It didn’t start like this. When the first picture popped up on Instagram of that person you know getting the COVID-19 vaccine, you felt elation. A certain relief that something different was coming. You were happy they were safe, and you hoped one day soon you’d know that feeling, too.
Months into the vaccine rollout, most Americans still don’t know that feeling. Public health officials warned it would take time to vaccinate everyone who desired it, but most people didn’t expect the confusion and inconsistences, they likely couldn’t prepare for the feeling of watching as some people near a return to normal, while they continue to wait.
Now when you see the picture, read the text, get the call that someone you know just got the vaccine, there’s another feeling, too: envy.
“Whenever you have a little bit of hope, and then it’s dashed, you’re going to either get depressed or angry or resentful,” said therapist Steven Stosny. “And sometimes you’re going to blame it on another person, even though it’s the system that’s really causing the stress.”
Millions of Americans have had to scramble to find vaccines. Some have spent hours obsessively refreshing websites, others have driven hundreds of miles for appointments. Rules about vaccine distribution vary by state, adding to feelings of frustration.
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“I am so jealous of the people who have successfully scheduled vaccine appointments that I could scream,” Twitter user @RaxKingIsDead wrote. @Ann_Bourke_4 lamented, “I have such vaccine envy right now. Just gotta make it to April.”
USA TODAY spoke with mental health experts on how to navigate vaccine envy.
Recognize you’re not a bad person for feeling this way
Envy is a valid emotion, psychologists say, and it makes sense in this crisis. People have been waiting a long time to return to things they love – to return to one another – and seeing someone get something you covet can be painful.
Many people are also angry that they can’t do more to help people they love – elderly parents, disabled children. When someone feels powerless, they can engage in the attribution of blame.
“It doesn’t make you a bad person because you have these kinds of feelings,” said Robert Enright, a licensed psychologist and professor at the University of Wisconsin, Madison who studies moral development and the science of forgiveness.
Distinguish between envy and resentment
Experts say all of us are susceptible to envy when someone has something we want. We can envy a neighbor’s home, or a friend’s trip. Resentment, Enright said, is different. It’s what someone tends to feel when they believe someone has acted unjustly.
“If someone came to me and said, ‘I’m really resentful toward this other person,’ I would ask, ‘Tell me what you think is unfair?” he said.
If you feel envious your friend who’s a nurse got the vaccine, that’s valid. If you find yourself resenting them, this suggests you believe they did something wrong. In the nurse example, the resentment would be misplaced. However, if you know someone who did something dishonest to obtain the vaccine, then that would be unfair, you would resent the injustice, and, as Enright says, you would be in a position to forgive them.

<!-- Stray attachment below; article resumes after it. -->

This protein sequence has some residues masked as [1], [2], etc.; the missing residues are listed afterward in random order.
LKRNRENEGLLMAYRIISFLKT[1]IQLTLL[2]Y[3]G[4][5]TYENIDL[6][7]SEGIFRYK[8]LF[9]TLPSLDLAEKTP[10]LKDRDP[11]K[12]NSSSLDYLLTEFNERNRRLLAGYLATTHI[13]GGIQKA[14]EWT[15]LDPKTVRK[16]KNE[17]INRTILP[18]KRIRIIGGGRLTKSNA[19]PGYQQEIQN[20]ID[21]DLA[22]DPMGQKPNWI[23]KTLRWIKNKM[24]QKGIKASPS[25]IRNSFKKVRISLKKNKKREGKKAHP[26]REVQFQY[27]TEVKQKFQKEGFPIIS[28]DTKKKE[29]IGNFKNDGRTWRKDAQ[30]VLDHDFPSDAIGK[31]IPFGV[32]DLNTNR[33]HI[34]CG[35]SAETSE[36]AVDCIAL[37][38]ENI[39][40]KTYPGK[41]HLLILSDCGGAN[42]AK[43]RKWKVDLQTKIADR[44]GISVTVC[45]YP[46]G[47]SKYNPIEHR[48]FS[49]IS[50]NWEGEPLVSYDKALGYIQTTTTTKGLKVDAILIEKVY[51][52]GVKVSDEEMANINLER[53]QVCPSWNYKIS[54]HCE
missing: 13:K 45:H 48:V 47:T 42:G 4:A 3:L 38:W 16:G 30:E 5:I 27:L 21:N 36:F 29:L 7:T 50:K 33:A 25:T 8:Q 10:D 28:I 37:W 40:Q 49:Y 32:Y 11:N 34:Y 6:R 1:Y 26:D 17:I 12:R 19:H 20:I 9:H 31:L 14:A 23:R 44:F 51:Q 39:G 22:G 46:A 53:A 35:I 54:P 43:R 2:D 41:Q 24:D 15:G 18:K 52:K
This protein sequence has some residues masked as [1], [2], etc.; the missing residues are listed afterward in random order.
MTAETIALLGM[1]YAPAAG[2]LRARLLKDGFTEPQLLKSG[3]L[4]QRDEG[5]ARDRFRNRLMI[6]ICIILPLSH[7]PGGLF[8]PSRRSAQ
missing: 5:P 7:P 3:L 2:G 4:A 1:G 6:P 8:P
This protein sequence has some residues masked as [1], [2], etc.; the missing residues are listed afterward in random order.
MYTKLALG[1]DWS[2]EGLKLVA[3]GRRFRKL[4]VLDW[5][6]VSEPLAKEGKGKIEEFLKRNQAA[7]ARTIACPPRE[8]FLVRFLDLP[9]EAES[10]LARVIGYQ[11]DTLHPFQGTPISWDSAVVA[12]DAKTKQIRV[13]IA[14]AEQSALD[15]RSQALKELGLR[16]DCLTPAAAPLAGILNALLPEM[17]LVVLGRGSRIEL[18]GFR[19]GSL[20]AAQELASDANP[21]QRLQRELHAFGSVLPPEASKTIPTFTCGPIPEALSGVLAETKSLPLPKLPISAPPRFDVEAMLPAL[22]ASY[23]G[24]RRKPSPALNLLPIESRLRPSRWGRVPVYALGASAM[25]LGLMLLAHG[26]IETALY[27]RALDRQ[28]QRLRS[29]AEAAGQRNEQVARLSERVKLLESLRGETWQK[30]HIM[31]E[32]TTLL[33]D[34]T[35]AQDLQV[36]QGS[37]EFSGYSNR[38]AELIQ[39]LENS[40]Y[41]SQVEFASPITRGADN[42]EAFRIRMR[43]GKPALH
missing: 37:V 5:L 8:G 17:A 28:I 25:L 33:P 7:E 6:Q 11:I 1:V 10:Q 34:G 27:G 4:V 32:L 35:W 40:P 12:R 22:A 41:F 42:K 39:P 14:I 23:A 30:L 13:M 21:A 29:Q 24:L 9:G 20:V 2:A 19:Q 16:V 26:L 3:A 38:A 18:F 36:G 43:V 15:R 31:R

With COVID, Enright said most individuals provoking feelings of envy or resentment are likely not at fault.
“It’s likely this person isn’t the one who is responsible for the distribution of fairness,” he said.
If you’re feeling excluded, don’t disconnect
The vaccine has created a divide – between those who can move through the world with less fear and more certainty, and those who feel they’re still living a nightmare.
Some people have watched their entire families get vaccinated while they continue to wait. Some are in friend groups where the vaccinated trade stories about their symptoms, while the unvaccinated quietly wish for their own.
If you’re in a social circle where many people are vaccinated and you’re not, Enright said it’s important to distinguish between what kind of exclusion you’re experiencing. Deliberate exclusion – not being invited to the party – or indirect exclusion – when you couldn’t get to the party because of traffic.
“Feeling excluded is a perfectly reasonable response, but there’s a big difference between those two categories,” he said.
Experts say you might try sharing your feelings with the group, so they can offer support. Stosny said it’s important to maintain “an attitude of connection.” Continue to reach out to people you love.
“The biggest antidote for resentment is connection,” he said.
Reframe your thinking, and forgive yourself if you need to
What’s difficult about envy and especially resentment, experts sai is that they tend to make us feel bad about ourselves.
“If you’re not careful, living with this envy, this feeling of direct exclusion, living with resentment, you can end up not liking yourself for … having these thoughts,” Enright said.
Negativity toward the self, he said, doesn’t promote mental well-being, while self-forgiveness under these circumstances could be quite healing.
Stosny also said these feelings can have a negative affect on our immune systems.
“Envy, jealousy and resentment increase inflammation, which makes us more susceptible to infection,” he said. “Focus on what you can do to make it more likely you’ll stay healthy. … The resentment, in the end, it’s not going to make the vaccine more available.”